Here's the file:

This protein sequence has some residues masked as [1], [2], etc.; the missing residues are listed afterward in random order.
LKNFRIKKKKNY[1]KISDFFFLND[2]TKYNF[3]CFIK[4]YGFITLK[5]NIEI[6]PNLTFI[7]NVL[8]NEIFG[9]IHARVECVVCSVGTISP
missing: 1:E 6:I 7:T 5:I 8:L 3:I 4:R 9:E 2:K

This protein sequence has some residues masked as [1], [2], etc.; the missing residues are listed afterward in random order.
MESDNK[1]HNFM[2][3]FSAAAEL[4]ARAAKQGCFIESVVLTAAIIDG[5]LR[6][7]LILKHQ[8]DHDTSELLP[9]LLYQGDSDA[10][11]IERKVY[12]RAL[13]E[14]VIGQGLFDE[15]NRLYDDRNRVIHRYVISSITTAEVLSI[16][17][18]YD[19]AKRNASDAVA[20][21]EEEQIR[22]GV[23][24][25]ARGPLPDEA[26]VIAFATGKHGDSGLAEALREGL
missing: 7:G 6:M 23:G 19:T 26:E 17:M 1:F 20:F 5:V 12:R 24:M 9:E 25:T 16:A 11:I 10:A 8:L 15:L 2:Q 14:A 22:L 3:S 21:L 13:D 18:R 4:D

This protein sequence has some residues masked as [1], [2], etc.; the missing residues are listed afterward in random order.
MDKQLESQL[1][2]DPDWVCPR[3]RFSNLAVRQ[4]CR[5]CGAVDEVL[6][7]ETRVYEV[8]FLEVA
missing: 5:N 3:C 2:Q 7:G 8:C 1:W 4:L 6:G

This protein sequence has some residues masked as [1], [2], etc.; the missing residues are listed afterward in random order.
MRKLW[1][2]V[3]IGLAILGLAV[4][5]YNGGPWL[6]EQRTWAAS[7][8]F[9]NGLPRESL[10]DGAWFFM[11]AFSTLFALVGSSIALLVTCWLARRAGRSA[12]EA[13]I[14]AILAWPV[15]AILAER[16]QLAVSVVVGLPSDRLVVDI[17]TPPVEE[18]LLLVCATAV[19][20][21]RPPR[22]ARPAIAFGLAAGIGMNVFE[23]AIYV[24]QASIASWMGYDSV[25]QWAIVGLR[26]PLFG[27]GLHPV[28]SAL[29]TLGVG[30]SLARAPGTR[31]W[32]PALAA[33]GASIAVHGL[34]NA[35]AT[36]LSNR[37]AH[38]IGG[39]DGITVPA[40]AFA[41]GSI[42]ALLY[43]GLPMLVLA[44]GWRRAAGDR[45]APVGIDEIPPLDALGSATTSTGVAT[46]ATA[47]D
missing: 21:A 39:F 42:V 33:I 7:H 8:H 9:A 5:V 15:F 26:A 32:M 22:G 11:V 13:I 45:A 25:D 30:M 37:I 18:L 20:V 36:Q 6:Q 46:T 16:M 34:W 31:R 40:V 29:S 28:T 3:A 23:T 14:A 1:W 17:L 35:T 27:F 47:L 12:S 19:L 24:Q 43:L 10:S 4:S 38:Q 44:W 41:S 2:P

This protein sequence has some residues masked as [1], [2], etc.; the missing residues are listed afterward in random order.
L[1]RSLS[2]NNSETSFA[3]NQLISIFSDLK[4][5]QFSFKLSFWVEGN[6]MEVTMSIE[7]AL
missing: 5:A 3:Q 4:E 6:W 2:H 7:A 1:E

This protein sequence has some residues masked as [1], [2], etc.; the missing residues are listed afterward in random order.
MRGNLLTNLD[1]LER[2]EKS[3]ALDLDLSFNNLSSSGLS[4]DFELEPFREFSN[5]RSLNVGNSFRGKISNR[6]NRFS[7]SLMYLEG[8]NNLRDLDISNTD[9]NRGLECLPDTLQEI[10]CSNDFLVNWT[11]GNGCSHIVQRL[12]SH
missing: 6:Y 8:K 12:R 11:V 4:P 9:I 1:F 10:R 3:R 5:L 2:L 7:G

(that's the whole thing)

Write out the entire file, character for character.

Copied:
This protein sequence has some residues masked as [1], [2], etc.; the missing residues are listed afterward in random order.
LKNFRIKKKKNY[1]KISDFFFLND[2]TKYNF[3]CFIK[4]YGFITLK[5]NIEI[6]PNLTFI[7]NVL[8]NEIFG[9]IHARVECVVCSVGTISP
missing: 1:E 6:I 7:T 5:I 8:L 3:I 4:R 9:E 2:K

This protein sequence has some residues masked as [1], [2], etc.; the missing residues are listed afterward in random order.
MESDNK[1]HNFM[2][3]FSAAAEL[4]ARAAKQGCFIESVVLTAAIIDG[5]LR[6][7]LILKHQ[8]DHDTSELLP[9]LLYQGDSDA[10][11]IERKVY[12]RAL[13]E[14]VIGQGLFDE[15]NRLYDDRNRVIHRYVISSITTAEVLSI[16][17][18]YD[19]AKRNASDAVA[20][21]EEEQIR[22]GV[23][24][25]ARGPLPDEA[26]VIAFATGKHGDSGLAEALREGL
missing: 7:G 6:M 23:G 19:T 26:E 17:M 1:F 20:F 5:V 12:R 24:M 9:E 25:T 16:A 11:I 10:A 8:L 15:L 2:Q 14:A 22:L 3:S 21:L 13:D 18:R 4:D

This protein sequence has some residues masked as [1], [2], etc.; the missing residues are listed afterward in random order.
MDKQLESQL[1][2]DPDWVCPR[3]RFSNLAVRQ[4]CR[5]CGAVDEVL[6][7]ETRVYEV[8]FLEVA
missing: 5:N 3:C 2:Q 7:G 8:C 1:W 4:L 6:G

This protein sequence has some residues masked as [1], [2], etc.; the missing residues are listed afterward in random order.
MRKLW[1][2]V[3]IGLAILGLAV[4][5]YNGGPWL[6]EQRTWAAS[7][8]F[9]NGLPRESL[10]DGAWFFM[11]AFSTLFALVGSSIALLVTCWLARRAGRSA[12]EA[13]I[14]AILAWPV[15]AILAER[16]QLAVSVVVGLPSDRLVVDI[17]TPPVEE[18]LLLVCATAV[19][20][21]RPPR[22]ARPAIAFGLAAGIGMNVFE[23]AIYV[24]QASIASWMGYDSV[25]QWAIVGLR[26]PLFG[27]GLHPV[28]SAL[29]TLGVG[30]SLARAPGTR[31]W[32]PALAA[33]GASIAVHGL[34]NA[35]AT[36]LSNR[37]AH[38]IGG[39]DGITVPA[40]AFA[41]GSI[42]ALLY[43]GLPMLVLA[44]GWRRAAGDR[45]APVGIDEIPPLDALGSATTSTGVAT[46]ATA[47]D
missing: 21:A 39:F 42:V 33:I 7:H 8:H 9:A 5:V 15:F 26:A 32:M 22:G 11:V 13:I 45:A 25:D 30:M 37:I 18:L 20:V 36:Q 6:Q 46:T 16:M 34:W 31:R 40:V 29:S 28:T 3:A 23:T 14:A 1:W 17:L 35:T 27:F 47:L 12:S 19:L 24:Q 43:L 10:S 4:S 38:Q 44:W 41:S 2:P

This protein sequence has some residues masked as [1], [2], etc.; the missing residues are listed afterward in random order.
L[1]RSLS[2]NNSETSFA[3]NQLISIFSDLK[4][5]QFSFKLSFWVEGN[6]MEVTMSIE[7]AL
missing: 5:A 3:Q 4:E 6:W 2:H 7:A 1:E

This protein sequence has some residues masked as [1], [2], etc.; the missing residues are listed afterward in random order.
MRGNLLTNLD[1]LER[2]EKS[3]ALDLDLSFNNLSSSGLS[4]DFELEPFREFSN[5]RSLNVGNSFRGKISNR[6]NRFS[7]SLMYLEG[8]NNLRDLDISNTD[9]NRGLECLPDTLQEI[10]CSNDFLVNWT[11]GNGCSHIVQRL[12]SH
missing: 6:Y 8:K 12:R 11:V 4:P 9:I 1:F 10:R 3:R 5:L 2:L 7:G